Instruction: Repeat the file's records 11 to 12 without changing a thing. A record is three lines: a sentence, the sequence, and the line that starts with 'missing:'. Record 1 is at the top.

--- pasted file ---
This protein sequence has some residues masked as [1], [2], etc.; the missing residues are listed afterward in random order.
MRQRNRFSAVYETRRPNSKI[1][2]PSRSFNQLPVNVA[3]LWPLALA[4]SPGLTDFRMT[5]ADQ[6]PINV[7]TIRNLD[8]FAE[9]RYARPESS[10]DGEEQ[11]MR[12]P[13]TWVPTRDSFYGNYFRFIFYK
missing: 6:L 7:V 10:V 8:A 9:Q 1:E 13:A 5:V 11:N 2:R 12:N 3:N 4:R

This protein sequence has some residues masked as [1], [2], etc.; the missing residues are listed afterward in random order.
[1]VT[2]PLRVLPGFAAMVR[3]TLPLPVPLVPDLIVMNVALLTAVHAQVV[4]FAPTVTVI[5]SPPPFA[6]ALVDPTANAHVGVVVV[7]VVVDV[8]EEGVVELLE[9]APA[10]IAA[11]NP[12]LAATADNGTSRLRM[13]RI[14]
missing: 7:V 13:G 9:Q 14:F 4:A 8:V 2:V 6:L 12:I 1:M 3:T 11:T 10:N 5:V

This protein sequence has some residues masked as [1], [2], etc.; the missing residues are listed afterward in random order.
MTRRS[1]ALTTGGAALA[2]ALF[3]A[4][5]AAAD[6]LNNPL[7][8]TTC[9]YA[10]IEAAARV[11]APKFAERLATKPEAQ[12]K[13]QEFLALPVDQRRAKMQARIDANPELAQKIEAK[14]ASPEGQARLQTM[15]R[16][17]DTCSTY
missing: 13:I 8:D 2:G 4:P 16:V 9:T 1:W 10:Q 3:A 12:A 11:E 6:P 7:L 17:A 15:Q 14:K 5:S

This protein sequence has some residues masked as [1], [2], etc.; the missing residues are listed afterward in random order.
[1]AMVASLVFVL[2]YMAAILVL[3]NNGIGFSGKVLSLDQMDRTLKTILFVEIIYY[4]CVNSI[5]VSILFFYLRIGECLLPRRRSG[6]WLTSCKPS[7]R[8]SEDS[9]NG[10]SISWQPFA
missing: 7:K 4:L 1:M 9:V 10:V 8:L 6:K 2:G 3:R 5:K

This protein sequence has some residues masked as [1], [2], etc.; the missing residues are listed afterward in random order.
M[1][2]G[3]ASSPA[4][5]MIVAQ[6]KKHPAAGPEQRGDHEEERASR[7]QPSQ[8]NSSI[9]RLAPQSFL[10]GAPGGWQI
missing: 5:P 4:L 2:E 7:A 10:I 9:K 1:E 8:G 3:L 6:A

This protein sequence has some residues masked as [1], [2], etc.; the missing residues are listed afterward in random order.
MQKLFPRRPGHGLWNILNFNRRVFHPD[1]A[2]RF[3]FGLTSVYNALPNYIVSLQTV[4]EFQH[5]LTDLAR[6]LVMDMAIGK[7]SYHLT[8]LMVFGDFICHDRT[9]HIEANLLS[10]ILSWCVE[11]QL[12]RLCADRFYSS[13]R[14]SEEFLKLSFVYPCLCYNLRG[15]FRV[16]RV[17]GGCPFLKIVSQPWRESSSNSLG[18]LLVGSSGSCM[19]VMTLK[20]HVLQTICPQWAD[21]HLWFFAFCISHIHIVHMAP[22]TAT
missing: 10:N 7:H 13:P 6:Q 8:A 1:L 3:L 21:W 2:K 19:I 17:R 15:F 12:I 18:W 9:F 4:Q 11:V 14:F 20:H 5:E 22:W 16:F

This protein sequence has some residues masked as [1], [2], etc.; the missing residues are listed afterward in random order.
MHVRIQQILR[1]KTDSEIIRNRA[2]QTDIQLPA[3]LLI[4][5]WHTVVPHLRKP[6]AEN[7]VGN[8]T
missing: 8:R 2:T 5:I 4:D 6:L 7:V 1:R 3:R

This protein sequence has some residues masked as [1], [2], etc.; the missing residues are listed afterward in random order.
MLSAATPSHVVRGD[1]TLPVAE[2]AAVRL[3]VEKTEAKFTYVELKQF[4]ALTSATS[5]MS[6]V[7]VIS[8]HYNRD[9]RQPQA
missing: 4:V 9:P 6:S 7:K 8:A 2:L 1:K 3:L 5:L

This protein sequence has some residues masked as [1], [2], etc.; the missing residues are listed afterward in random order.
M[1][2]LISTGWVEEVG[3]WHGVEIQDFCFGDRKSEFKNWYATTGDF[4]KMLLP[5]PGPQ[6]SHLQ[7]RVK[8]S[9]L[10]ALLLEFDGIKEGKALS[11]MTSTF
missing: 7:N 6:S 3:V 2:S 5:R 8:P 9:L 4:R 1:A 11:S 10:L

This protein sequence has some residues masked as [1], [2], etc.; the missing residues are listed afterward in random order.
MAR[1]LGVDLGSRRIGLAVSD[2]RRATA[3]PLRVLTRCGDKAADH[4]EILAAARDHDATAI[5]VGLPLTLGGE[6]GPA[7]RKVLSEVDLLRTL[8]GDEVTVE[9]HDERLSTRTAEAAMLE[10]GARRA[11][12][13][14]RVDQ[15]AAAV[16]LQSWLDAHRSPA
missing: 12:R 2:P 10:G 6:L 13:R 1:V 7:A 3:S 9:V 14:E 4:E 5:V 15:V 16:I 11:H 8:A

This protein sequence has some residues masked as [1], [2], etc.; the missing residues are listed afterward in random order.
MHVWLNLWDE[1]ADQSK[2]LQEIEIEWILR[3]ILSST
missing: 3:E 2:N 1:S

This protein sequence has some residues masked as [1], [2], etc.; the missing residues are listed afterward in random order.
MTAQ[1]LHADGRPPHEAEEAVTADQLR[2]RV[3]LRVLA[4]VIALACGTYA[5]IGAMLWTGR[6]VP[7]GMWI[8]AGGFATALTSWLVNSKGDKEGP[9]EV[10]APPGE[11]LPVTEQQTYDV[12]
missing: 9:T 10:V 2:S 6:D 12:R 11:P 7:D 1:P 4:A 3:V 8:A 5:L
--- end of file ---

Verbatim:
This protein sequence has some residues masked as [1], [2], etc.; the missing residues are listed afterward in random order.
MHVWLNLWDE[1]ADQSK[2]LQEIEIEWILR[3]ILSST
missing: 3:E 2:N 1:S

This protein sequence has some residues masked as [1], [2], etc.; the missing residues are listed afterward in random order.
MTAQ[1]LHADGRPPHEAEEAVTADQLR[2]RV[3]LRVLA[4]VIALACGTYA[5]IGAMLWTGR[6]VP[7]GMWI[8]AGGFATALTSWLVNSKGDKEGP[9]EV[10]APPGE[11]LPVTEQQTYDV[12]
missing: 9:T 10:V 2:S 6:D 12:R 11:P 7:D 1:P 4:A 3:V 8:A 5:L